The entrance to the two-level mausoleum opens into a foyer and reception center with white marble floor, folded mahogany walls, and large window walls and clerestory windows. The windows provide views to the oak trees and sky, nearby Lake Calhoun, and the cemetery’s iconic chapel and monuments. Daylight through the window openings also accentuates the curves and angles of the white, sculptural ceiling.

A wide stairway processes past the foyer’s large windows and limestone wall to the lower garden level. To the west, a curved Venetian-plaster wall guides mourners to the chapel where committal ceremonies are held. The chapel's nine, deeply angled vertical windows bring in daylight. Embedded in the angled juxtaposition of the chapel's curved ceiling and wall are light slots, from which soft light emanates.
Extending east from the stairway lobby is 180-foot-long corridor connecting alternating bays or pods of six columbaria rooms (for cremated remains) and six crypt rooms (for caskets), in addition to three family crypt rooms. LED light slots every 20 feet highlight the floating ceiling planes. To the north, the chambers are inserted into the hillside. Each has a round oculus or rectangular skylight positioned in the sculptural planes of the ceiling. To the south, the crypt rooms and columbaria project into the cemetery’s landscape. Window cutouts or glass doors bring daylight in, while providing views to the historic landscape.

The mausoleum is the second National AIA Honor Award earned by Soranno and Cook. It's the fifth National AIA Honor Award for HGA.

Source: HGA


Alec Soth posts a flurry of images on The New Yorker's Instagram

Photographer Alec Soth, who has a studio in the South St. Anthony Park neighborhood of St. Paul, uploaded a blizzard of images to The New Yorker's Instagram feed from New Year's Day through January 5. Uploading from @littlebrownmushroom, Soth submitted images of a poem he was typing by Wallace Stevens (titled "The Snow Man"), wintry scenes, spooky assemblages, snowmen, and houses in Frogtown.

In a December 18, 2013 blog post on The New Yorker's website, Soth and writer Brad Zeller--who run a website called The LBM Dispatch--were profiled. The writer called the duo's project of self-described "North American ramblings" a project that "recalls the documentary-style photography of days long gone."

Source: The New Yorker

Republic and Happy Gnome on list of 100 best beer bars

Draft Magazine recently published its annual list of  "America's 100 Best Beer Bars 2014." Republic, at 7 Corners on the West Bank in Minneapolis, and The Happy Gnome, on Selby in Saint Paul, made the list.

Draft divides its list into four sections by geography: West, Midwest, South, and Northeast. "After six years of making this annual list," the article states, "we had to rethink the definition of a top-notch beer bar. New ones are opening every second, and 'good beer bar' no longer equals a zillion taps; there’s just more to it now. We needed to walk out of these places saying, 'Now there’s a bar that really, really cares about your experience with beer.'"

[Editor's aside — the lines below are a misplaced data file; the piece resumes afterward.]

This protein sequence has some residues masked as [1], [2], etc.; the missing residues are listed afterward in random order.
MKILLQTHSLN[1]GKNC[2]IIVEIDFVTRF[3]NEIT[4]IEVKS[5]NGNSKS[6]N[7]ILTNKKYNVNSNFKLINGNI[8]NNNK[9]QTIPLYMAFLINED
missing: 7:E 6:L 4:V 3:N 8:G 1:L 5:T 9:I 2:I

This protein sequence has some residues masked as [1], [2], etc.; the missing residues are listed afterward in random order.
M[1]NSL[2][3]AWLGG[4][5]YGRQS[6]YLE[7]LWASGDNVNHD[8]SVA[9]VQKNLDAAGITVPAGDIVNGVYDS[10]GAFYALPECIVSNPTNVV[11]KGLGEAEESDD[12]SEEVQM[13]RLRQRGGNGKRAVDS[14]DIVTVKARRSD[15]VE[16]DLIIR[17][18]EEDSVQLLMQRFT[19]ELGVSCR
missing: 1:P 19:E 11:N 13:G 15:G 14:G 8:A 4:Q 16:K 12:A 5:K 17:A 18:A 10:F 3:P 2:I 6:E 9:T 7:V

Elsewhere on the Draft website, an article titled "Beertown, U.S.A.: Minneapolis/St. Paul" calls out a wide selection of micro-breweries,  bars and eateries worth visiting.

Source: Draft Magazine

Kate DiCamillo new Ambassador for Library of Congress

Minneapolis author Kate DiCamillo, who has won numerous awards for her books Because of Winn-Dixie and The Tale of Despereaux, is the Library of Congress' new Ambassador of Young People's Literature. "The position," according to the LIbrary of Congress website, "was created to raise national awareness of the importance of young people's literature as it relates to lifelong literacy, education and the development and betterment of the lives of young people."

The appointment is a two-year term. The selection criteria, in addition to authoring books, includes being "revered by children," a "dynamic and engaging personality," and having a "known ability to relate to children."

In a New York Times article, DiCamillo said she moved to Minneapolis on a whim and "It was the best thing I ever did." DiCamillo is the fourth author appointed to the position.

Sources: Library of Congress, New York Times

Saint Paul Hotel among the world's best says Travel+Leisure

Among Travel+Leisure's recent selection of top 500 hotels, only the Saint Paul Hotel make the cut in Minnesota. Writing about the hotel in its prestigious list, "The World's Best Hotels 2014," T+L said that "Despite the greeting by a doorman in a top hat, there's a delightful lack of pretense at this historic luxury hotel."

The article lauded the 1910 hotel's architecture by Reed and Stem (the same architects designed Grand Central Station in New York City), English garden, restaurants and bars, and views of downtown Saint Paul and the Missisippi River. And who knew? For guests of the hotel, an on-site seamstress is at-the-ready to fix a hem or sew a button.